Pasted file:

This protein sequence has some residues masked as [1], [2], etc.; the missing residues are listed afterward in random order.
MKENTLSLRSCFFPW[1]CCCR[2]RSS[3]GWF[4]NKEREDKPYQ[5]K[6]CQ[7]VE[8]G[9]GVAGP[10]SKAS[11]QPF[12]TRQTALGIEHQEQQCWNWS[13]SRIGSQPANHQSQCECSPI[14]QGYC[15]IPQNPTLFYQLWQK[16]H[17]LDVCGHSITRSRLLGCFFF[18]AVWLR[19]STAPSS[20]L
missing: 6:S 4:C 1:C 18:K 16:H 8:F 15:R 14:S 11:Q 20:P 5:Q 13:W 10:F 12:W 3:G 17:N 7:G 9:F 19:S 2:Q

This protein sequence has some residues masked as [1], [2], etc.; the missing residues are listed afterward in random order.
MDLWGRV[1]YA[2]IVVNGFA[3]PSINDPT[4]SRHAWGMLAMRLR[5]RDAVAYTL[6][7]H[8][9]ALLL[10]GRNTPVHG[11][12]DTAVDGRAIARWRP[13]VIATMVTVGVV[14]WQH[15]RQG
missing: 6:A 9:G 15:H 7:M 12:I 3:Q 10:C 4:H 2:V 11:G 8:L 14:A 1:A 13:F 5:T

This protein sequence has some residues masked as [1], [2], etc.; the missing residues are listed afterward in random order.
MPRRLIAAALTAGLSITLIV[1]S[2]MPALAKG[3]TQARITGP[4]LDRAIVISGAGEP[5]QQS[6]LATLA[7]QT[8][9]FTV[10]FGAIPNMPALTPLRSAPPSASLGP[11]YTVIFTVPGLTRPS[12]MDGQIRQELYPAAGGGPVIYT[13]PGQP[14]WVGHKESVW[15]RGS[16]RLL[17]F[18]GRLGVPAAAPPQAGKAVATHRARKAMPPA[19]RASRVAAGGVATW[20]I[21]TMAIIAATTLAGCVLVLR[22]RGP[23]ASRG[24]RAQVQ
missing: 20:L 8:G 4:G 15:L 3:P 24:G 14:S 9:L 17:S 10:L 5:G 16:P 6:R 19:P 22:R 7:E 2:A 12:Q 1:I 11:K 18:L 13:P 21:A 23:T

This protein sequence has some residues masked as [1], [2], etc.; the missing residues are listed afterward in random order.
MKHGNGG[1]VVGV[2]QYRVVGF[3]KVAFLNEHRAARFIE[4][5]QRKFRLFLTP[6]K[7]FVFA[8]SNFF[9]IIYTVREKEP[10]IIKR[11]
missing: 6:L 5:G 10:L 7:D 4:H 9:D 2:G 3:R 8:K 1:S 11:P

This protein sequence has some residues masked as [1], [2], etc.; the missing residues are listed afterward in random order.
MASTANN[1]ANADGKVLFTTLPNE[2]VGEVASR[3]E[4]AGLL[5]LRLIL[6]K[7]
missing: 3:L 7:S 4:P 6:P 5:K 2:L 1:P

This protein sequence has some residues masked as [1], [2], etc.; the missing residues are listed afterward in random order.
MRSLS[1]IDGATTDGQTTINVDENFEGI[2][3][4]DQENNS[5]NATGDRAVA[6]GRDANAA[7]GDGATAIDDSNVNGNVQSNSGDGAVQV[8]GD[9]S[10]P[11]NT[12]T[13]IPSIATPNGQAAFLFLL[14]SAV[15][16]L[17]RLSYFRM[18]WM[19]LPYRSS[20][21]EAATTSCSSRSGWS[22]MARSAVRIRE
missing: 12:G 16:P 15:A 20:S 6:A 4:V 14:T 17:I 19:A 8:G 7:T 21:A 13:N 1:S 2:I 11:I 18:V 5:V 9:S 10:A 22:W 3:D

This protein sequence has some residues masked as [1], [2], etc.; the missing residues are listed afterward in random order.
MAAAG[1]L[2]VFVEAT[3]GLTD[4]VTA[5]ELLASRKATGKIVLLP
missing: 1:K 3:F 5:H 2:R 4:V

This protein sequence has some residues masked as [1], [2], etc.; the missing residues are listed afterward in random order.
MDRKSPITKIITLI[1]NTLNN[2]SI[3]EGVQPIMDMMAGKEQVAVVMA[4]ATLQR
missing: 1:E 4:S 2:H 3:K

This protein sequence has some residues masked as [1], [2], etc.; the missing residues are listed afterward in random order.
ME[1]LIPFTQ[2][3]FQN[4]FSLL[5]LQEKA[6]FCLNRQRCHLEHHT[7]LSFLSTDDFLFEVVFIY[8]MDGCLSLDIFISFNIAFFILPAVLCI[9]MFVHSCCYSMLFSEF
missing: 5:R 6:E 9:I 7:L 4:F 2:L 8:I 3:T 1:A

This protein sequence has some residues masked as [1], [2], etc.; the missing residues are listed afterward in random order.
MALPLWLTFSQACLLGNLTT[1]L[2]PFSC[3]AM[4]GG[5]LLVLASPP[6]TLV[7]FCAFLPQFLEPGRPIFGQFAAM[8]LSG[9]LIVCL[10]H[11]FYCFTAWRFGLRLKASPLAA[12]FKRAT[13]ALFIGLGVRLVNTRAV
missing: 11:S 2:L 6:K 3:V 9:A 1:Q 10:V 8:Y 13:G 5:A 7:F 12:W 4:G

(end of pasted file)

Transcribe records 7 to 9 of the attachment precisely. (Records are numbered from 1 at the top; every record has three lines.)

This protein sequence has some residues masked as [1], [2], etc.; the missing residues are listed afterward in random order.
MAAAG[1]L[2]VFVEAT[3]GLTD[4]VTA[5]ELLASRKATGKIVLLP
missing: 1:K 3:F 5:H 2:R 4:V

This protein sequence has some residues masked as [1], [2], etc.; the missing residues are listed afterward in random order.
MDRKSPITKIITLI[1]NTLNN[2]SI[3]EGVQPIMDMMAGKEQVAVVMA[4]ATLQR
missing: 1:E 4:S 2:H 3:K

This protein sequence has some residues masked as [1], [2], etc.; the missing residues are listed afterward in random order.
ME[1]LIPFTQ[2][3]FQN[4]FSLL[5]LQEKA[6]FCLNRQRCHLEHHT[7]LSFLSTDDFLFEVVFIY[8]MDGCLSLDIFISFNIAFFILPAVLCI[9]MFVHSCCYSMLFSEF
missing: 5:R 6:E 9:I 7:L 4:F 2:L 8:I 3:T 1:A